BookDragon Books for the Diverse Reader

Death Note (vol. 1) by Tsugumi Ohba, art by Takeshi Obata, translated by Tetsuichiro Miyaki

Death Note 1As my children get more tech-savvy which means I become more of a Luddite, their favorite exasperated phrase seems to be “Maaaah-ahm, you just do this!” So in one of my son’s ‘just‘ moments, I got him to download Viz Media’s free iPad app for reading manga. The original announcement came with a free download of the opening volume of the phenomenally successful Death Note series – in case you had any doubt, the graphics are eye-poppingly stunning. Available in English in 12 volumes, the series has also spawned a virtual enterprise of anime, live-action films, video games, and on and on … who knew death could be so addictive?

Here’s the premise: high schooler Light Yagami is pretty close to perfect (that in itself is fantasy, some parents might argue). He’s got perfect grades, is popular at school, and well-loved at home. With such a perfect life, he’s also getting rather bored.

When he finds a mysterious how-to-notebook-of-sorts, he’s not quite certain that the contents are real … until he follows the directions and realizes he can control death. Choosing a violent criminal as his initial test case, Light writes the criminal’s name while visualizing his face; eerily, the notebook claims its first victim. Enter Ryuk, visible only to Light as the Death Note’s new owner; Ryuk is the Death Note’s shinigami – a death god (the word shinigami is also a homonym for ‘death paper,’ or ‘death note’).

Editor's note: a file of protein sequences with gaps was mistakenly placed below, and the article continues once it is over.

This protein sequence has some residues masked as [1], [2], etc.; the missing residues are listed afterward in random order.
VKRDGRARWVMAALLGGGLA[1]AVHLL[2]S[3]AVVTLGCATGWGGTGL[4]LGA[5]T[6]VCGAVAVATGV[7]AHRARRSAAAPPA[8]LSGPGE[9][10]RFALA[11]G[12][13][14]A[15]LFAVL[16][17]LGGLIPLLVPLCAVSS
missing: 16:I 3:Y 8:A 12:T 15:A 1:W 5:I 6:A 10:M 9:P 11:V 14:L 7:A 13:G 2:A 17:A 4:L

Being a genius, Light sees all sorts of endless possibilities, most obviously purging the world of evil. With Ryuk’s encouragement, Light gets to play god from a distance, without bloodshed (as long as that’s what he chooses). As he progressively wipes out who he deems good or evil, the police quickly take notice and the entire international community joins in on the hunt …

Created by the same dynamic duo whose latest series is Bakuman, Death Note is a chilling look at infinite power. The ultimate question is never far: what would YOU do?

For all the other volumes of Death Note (12 total) on BookDragon, click here.

Readers: Young Adult, Adult

Published: 2005 (United States)
DESU NŌTO © Tsugumi Ohba and Takeshi Obata
Original Japanese edition published by Shueisha Inc.



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